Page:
What You Need to Know
Diabetic retinopathy is a complication of diabetes mellitus; it affects people who have prolonged
diabetes mellitus. It is characterized by progressive damage to the retina of the eye. Typically,
what happens in diabetic retinopathy is that high sugar content in the blood destroys the blood
vessels that supply nutrient to the eyes. This destruction of vessels causes fluids and blood to
leak into the eyes, resulting in blurred vision.
Diabetic retinopathy is the most common cause of visual disturbances in people who have
diabetes mellitus. In most cases, diabetes retinopathy is not diagnosed until visual loss/ blindness
occurs and which is why doctors advise diabetic patients to undertake a comprehensive dilated
eye examination every year.
What Are The Symptoms?
In the early stages of diabetic retinopathy, you may have no symptoms. Symptoms often appear
at later stages, when the disease has progressed to an extent where it begins to affect the vision.
When diabetic retinopathy becomes symptomatic, you may notice blurry vision, color blindness,
floating spots in the field of vision and total vision loss.
Who is at risk?
The following may put you at a higher risk for diabetic retinopathy:
– The longer you have diabetes
– Uncontrolled diabetes
– African- American, Hispanic or Native American heritage
– Smoking or using tobacco
– Have high cholesterol or high blood pressure
How is Diabetic Retinopathy Treated?
If total vision loss/ blindness has occurred, nothing can be done to reverse or treat the visual loss
caused by diabetic retinopathy. But if the disease is diagnosed in due time; during the early stage,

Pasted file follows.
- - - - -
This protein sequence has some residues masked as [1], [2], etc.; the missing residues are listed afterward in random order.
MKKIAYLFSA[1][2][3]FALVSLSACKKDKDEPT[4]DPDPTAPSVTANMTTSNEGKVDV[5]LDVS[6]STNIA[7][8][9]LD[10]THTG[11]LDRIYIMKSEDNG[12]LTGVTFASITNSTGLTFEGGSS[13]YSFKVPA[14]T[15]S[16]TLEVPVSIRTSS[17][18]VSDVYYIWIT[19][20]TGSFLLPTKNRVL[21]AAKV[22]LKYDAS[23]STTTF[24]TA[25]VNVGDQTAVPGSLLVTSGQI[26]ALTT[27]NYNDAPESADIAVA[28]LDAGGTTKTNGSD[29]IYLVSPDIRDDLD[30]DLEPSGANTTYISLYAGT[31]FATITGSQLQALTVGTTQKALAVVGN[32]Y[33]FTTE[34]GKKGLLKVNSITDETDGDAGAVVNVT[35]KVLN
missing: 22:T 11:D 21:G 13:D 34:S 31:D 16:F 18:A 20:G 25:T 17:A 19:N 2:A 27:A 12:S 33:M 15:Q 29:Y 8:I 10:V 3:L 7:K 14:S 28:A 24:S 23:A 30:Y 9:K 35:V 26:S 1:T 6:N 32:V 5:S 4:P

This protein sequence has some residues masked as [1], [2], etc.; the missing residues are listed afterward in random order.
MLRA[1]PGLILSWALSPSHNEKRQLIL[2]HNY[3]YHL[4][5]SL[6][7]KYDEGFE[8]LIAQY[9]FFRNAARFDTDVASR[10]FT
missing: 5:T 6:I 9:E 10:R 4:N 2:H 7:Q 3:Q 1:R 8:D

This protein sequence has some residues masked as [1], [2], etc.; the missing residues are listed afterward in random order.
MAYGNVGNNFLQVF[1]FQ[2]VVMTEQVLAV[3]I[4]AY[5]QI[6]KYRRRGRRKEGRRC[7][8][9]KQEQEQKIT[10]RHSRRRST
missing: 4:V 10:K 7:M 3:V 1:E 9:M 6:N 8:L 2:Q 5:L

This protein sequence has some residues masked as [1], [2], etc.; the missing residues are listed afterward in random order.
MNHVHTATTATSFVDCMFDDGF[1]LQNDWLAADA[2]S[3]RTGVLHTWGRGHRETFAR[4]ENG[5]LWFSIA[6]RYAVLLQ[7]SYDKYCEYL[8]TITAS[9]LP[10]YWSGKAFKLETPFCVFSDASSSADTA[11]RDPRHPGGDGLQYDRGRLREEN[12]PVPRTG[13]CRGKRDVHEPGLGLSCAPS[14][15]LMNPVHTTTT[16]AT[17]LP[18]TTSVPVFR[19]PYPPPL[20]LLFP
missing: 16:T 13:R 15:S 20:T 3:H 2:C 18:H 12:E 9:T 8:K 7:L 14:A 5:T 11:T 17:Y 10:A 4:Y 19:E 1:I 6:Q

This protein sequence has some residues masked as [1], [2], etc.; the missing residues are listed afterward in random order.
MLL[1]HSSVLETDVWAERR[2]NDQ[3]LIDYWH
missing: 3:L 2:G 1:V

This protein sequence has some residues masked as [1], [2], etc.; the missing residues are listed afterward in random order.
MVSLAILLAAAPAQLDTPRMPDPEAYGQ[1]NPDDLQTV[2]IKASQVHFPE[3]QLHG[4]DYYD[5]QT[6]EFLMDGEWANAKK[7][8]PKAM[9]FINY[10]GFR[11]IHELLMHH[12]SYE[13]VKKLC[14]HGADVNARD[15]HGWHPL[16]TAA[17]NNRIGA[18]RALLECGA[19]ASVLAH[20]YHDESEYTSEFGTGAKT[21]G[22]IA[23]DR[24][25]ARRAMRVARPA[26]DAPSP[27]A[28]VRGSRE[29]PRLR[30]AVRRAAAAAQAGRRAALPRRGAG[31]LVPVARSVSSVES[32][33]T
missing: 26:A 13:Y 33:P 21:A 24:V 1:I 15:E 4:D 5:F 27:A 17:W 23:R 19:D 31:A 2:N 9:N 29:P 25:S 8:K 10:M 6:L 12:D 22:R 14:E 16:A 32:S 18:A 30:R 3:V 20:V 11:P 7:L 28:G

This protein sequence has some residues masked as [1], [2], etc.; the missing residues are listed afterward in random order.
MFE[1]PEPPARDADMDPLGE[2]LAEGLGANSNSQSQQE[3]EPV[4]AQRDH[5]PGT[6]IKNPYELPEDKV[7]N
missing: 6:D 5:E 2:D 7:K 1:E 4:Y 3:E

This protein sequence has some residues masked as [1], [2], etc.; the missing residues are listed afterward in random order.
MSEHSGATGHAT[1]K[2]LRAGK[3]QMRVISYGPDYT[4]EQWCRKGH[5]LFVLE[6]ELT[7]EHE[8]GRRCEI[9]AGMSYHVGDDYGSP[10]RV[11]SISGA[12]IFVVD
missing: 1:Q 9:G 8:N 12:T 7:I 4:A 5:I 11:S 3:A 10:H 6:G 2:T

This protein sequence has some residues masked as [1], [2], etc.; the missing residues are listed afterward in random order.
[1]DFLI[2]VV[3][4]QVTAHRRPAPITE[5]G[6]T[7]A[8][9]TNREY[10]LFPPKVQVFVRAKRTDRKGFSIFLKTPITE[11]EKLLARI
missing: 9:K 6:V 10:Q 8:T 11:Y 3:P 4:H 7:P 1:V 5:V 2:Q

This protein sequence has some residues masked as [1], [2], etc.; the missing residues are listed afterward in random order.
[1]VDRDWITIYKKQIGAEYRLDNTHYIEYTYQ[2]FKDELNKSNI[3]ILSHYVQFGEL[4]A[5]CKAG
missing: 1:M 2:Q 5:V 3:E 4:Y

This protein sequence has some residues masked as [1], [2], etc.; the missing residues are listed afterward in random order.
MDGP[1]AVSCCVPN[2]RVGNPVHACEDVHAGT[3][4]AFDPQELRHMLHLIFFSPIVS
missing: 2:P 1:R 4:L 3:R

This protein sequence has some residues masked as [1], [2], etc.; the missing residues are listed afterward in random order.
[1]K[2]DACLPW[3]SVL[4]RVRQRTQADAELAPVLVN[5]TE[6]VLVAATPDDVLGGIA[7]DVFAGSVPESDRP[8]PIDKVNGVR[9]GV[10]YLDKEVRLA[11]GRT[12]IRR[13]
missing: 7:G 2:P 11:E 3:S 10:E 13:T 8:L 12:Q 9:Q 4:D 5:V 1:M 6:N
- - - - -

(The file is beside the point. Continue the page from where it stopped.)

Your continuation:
several treatment modalities could be considered.
The first thing that to do would be to control the blood sugar levels, blood pressure and blood
cholesterol levels. Blood sugar, hypertension, and cholesterol levels can be controlled by
adhering to the diet modification and exercise regimen recommended by your doctor or
nutritionist. Controlling these parameters can cause some of the visual functions to return
Anti-vascular endothelial growth factor (anti-VEGF) and steroids are medications that help to
reduce swelling in the retina, thereby improving vision. They are usually injected directly into
the affected eye.
Surgical procedures that are used to treat diabetic retinopathy include laser surgery and
vitrectomy. Laser surgery is used to repair damaged blood vessels and to shrink new blood
vessels that grew as a result of the disease. Shrinking and repairing of these vessels reduces
retinal swelling and improves vision. Vitrectomy is a procedure that helps to drain blood, fluid,
and gel from the eyes. Drainage of these substances allows light rays to focus correctly on the
retina, therefore improving vision.